36 articles From: "July 2020"

A considerable number of male western bean cutworm moths have emerged and been captured in the last week. Some pest managers have reported finding egg masses. As previously mentioned, the female moths seem to have a preference for depositing eggs on the upright leaves just before tasseling. The hatched larvae will crawl immediately to the whorl or leaf axils, depending on corn’s growth stage, for protection while feeding on leaf tissue and/or pollen


thumbnail image

The grain fill period begins with successful pollination and initiation of kernel development, and ends approximately 60 days later when the kernels are physiologically mature. During grain fill, the developing kernels are the primary sink for concurrent photosynthate produced by the corn plant. What this means is that the photosynthate demands of the developing kernels will take precedence over that of much of the rest of the plant.



thumbnail image

Field corn in Indiana typically enters the critical flowering stages of pollen shed and silk emergence sometime between late June to late July. Success or failure during this period of the corn plant’s life greatly influences the potential grain yield at harvest time.


thumbnail image

The silks that emerge from the ear shoot are the functional stigmas of the female flowers of a corn plant. Each silk connects to an individual ovule (potential kernel). A given silk must be pollinated in order for the ovule to be fertilized and develop into a kernel. Up to 1000 ovules typically form per ear, even though typically only 400 to 600 actual kernels per ear survive until harvest.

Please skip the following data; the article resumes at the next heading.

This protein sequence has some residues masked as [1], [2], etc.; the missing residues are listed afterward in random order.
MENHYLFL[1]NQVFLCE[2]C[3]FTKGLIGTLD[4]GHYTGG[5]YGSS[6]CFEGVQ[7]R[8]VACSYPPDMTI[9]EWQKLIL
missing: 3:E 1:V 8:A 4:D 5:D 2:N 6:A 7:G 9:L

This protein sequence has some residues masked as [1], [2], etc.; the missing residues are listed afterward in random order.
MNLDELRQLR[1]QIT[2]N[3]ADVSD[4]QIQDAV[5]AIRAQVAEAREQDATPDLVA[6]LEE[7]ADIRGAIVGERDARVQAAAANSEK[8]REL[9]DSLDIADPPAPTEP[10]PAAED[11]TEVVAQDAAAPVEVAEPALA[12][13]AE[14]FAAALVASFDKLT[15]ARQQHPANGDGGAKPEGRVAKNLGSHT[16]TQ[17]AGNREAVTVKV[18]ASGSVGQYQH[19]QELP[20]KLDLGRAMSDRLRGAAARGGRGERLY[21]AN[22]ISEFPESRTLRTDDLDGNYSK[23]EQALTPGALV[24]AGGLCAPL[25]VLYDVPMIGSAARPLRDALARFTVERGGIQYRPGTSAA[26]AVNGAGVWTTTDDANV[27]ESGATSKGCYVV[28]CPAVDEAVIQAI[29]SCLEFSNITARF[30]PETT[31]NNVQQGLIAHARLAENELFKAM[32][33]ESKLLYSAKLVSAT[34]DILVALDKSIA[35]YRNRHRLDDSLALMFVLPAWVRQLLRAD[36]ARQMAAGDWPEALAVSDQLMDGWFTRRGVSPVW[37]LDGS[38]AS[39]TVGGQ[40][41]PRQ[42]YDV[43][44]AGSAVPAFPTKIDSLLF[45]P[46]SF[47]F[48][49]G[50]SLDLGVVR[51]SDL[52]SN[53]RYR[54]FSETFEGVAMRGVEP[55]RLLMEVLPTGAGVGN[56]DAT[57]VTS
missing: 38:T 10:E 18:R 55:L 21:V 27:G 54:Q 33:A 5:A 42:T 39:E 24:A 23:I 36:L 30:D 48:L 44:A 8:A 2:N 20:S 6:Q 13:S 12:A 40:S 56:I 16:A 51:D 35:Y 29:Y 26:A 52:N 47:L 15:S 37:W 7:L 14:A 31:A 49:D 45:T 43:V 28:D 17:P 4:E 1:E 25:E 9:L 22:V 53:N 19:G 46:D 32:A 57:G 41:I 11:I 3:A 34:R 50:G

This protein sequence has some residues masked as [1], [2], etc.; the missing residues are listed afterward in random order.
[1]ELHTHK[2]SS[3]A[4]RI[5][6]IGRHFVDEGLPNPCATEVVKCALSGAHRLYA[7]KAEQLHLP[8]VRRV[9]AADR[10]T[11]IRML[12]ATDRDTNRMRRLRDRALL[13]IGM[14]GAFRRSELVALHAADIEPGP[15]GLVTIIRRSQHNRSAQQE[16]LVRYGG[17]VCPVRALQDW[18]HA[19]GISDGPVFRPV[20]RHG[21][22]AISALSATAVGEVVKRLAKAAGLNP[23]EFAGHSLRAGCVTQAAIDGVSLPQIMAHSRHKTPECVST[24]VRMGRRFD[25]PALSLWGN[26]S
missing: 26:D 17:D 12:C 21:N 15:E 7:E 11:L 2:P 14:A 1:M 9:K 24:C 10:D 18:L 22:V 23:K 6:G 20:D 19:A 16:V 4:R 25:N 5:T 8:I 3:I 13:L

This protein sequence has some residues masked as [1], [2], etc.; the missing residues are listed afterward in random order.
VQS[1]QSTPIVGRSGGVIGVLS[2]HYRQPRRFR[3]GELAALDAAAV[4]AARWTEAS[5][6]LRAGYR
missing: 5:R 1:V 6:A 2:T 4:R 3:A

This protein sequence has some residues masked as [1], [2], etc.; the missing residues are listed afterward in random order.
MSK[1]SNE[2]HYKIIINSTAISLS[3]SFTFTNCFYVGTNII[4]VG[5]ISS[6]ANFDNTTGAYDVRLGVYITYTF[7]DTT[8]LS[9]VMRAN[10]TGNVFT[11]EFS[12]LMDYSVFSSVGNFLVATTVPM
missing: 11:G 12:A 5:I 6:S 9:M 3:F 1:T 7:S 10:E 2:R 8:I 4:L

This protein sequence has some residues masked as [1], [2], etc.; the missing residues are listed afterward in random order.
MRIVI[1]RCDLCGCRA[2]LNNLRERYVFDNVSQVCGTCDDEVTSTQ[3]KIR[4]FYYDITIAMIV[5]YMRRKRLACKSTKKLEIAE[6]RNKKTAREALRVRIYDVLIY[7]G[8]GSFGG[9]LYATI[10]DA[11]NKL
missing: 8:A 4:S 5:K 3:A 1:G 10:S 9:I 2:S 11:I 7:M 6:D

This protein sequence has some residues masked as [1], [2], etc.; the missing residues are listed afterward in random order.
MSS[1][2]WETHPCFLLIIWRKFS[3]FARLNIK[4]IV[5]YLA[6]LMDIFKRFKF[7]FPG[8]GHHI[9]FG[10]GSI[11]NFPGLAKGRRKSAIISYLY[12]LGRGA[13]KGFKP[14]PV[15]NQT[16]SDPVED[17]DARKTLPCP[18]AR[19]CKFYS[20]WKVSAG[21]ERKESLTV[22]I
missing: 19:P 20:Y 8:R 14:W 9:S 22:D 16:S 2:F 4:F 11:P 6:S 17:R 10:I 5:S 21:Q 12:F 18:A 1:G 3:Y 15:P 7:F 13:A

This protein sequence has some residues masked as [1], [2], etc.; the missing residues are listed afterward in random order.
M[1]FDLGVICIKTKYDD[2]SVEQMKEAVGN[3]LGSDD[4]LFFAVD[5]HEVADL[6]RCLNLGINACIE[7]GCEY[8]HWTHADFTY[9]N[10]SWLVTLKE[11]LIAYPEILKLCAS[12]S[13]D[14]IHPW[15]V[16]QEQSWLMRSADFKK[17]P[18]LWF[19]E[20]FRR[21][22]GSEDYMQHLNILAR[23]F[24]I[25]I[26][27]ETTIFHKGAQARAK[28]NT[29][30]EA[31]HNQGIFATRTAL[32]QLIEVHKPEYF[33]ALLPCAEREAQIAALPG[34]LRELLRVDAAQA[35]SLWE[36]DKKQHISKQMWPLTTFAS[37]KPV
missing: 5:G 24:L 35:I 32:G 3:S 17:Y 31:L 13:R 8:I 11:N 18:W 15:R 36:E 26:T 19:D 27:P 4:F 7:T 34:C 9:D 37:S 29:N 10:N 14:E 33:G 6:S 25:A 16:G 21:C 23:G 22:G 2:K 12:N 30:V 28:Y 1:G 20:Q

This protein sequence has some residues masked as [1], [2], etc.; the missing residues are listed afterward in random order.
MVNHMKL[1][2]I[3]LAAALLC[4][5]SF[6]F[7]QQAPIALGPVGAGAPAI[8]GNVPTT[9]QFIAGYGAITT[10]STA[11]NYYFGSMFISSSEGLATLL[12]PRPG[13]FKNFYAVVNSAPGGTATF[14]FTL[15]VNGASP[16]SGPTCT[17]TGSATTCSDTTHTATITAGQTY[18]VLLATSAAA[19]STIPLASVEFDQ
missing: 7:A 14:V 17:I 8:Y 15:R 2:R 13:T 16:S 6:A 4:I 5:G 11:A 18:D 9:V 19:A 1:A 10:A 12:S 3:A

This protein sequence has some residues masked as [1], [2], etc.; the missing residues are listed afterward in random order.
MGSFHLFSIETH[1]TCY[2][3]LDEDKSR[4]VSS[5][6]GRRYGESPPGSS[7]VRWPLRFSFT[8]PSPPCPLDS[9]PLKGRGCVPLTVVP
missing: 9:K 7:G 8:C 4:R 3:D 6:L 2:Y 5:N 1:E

thumbnail image

Early planted corn in Indiana is reaching late vegetative stages and tasseling in the south. Therefore, it is time to start monitoring for diseases to make an informed decision if a fungicide is necessary. This week we have found a low incidence of tar spot, gray leaf spot, northern corn leaf spot, Anthracnose, and common rust in the lower canopy.





Pest&Crop newsletter - Department of Entomology Purdue University 901 W. State St. West Lafayette, IN 47907

© 2021 Purdue University | An equal access/equal opportunity university | Copyright Complaints | Maintained by Pest&Crop newsletter

If you have trouble accessing this page because of a disability, please contact Pest&Crop newsletter at luck@purdue.edu.